Northern Ireland news

Scaled down Apprentice Boys' march to go ahead on Saturday

The annual August march would normally attract up to 20,000 Apprentice Boys' members and supporters to Derry. Picture by Margaret McLaughlin.
Seamus McKinney

A substantially scaled-down Apprentice Boys' Relief of Derry parade is set to take place this Saturday.

The annual August march traditionally attracts around 20,000 Apprentice Boys members, bands and supporters and is the largest single loyal order parade in the north.

However, this year's march has been reduced to just eight bands with 750 members and around 500 supporters due to Covid restrictions.

Apprentice Boys' General Secretary Billy Moore said that while the march was far from what the organisation desired, current health needs dictated that it would be on a reduced level.

Saturday's march, which commemorates the end of the 1689 Siege of Derry, will include a parade around the city walls followed by a wreath laying ceremony at the cenotaph before the main parade to the Waterside and back.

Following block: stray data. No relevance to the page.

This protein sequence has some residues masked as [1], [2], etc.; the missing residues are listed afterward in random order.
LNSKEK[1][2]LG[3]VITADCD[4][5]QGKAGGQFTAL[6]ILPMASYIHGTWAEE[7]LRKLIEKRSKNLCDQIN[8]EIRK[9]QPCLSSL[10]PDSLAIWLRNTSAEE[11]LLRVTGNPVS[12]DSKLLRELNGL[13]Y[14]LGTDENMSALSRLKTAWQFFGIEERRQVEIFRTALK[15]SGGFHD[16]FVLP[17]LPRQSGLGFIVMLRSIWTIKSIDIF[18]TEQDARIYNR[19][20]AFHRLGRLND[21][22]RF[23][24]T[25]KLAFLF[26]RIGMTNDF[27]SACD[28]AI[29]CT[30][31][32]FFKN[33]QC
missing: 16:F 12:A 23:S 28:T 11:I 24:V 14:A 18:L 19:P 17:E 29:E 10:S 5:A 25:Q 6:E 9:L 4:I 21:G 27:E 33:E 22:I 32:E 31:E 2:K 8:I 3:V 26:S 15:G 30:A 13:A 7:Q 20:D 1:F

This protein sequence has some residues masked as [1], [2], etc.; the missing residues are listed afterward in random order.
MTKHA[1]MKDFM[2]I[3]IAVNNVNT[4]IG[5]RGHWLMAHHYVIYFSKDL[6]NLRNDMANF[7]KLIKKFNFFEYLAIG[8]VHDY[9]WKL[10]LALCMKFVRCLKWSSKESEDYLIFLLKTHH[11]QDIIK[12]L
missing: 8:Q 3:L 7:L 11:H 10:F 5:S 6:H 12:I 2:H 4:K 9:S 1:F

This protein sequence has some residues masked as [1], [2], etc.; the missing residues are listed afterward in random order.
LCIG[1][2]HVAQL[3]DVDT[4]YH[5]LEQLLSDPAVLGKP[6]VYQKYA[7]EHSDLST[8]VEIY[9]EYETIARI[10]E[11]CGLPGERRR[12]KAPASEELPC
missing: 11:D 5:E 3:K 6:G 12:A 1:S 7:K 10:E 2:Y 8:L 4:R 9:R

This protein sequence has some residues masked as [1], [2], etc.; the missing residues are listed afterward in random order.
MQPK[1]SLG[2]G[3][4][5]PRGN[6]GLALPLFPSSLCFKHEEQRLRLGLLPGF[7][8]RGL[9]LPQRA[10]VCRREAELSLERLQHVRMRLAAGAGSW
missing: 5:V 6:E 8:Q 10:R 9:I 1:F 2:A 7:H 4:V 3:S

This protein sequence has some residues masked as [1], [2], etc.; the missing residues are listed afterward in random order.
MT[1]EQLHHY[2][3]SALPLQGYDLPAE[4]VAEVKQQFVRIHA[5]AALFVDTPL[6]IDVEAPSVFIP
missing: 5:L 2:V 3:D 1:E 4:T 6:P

Mr Moore said: “We have encouraged members to commemorate the end of the siege in their own areas.

"Following the strict guidelines last year, this year's commemoration is a step in the right direction but it is far from what would be ideal in terms of the governing body or the membership. But we have a duty to protect everyone in the organisation and in our community.

“It would be selfish to do anything else at the moment so this is the best plan.”

The Apprentice Boys' spokesman said the organisation would follow all the usual traditions associated with the Relief of Derry, including the firing of a canon at midnight tomorrow and the traditional “touching of the gates” ceremony on Friday night.

While the annual parade has led to serious trouble in Derry in the past, it has been virtually trouble free in recent years following the establishment of what has become known as “the Derry Model” of negotiation over contentious events. In 2019, the parade was widely criticised when the Clyde Valley band from Larne wore insignia supporting former paratrooper, Soldier F while marching through Derry.

The commemoration gets underway at 11am and is expected to continue until around 4.30pm.

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Northern Ireland news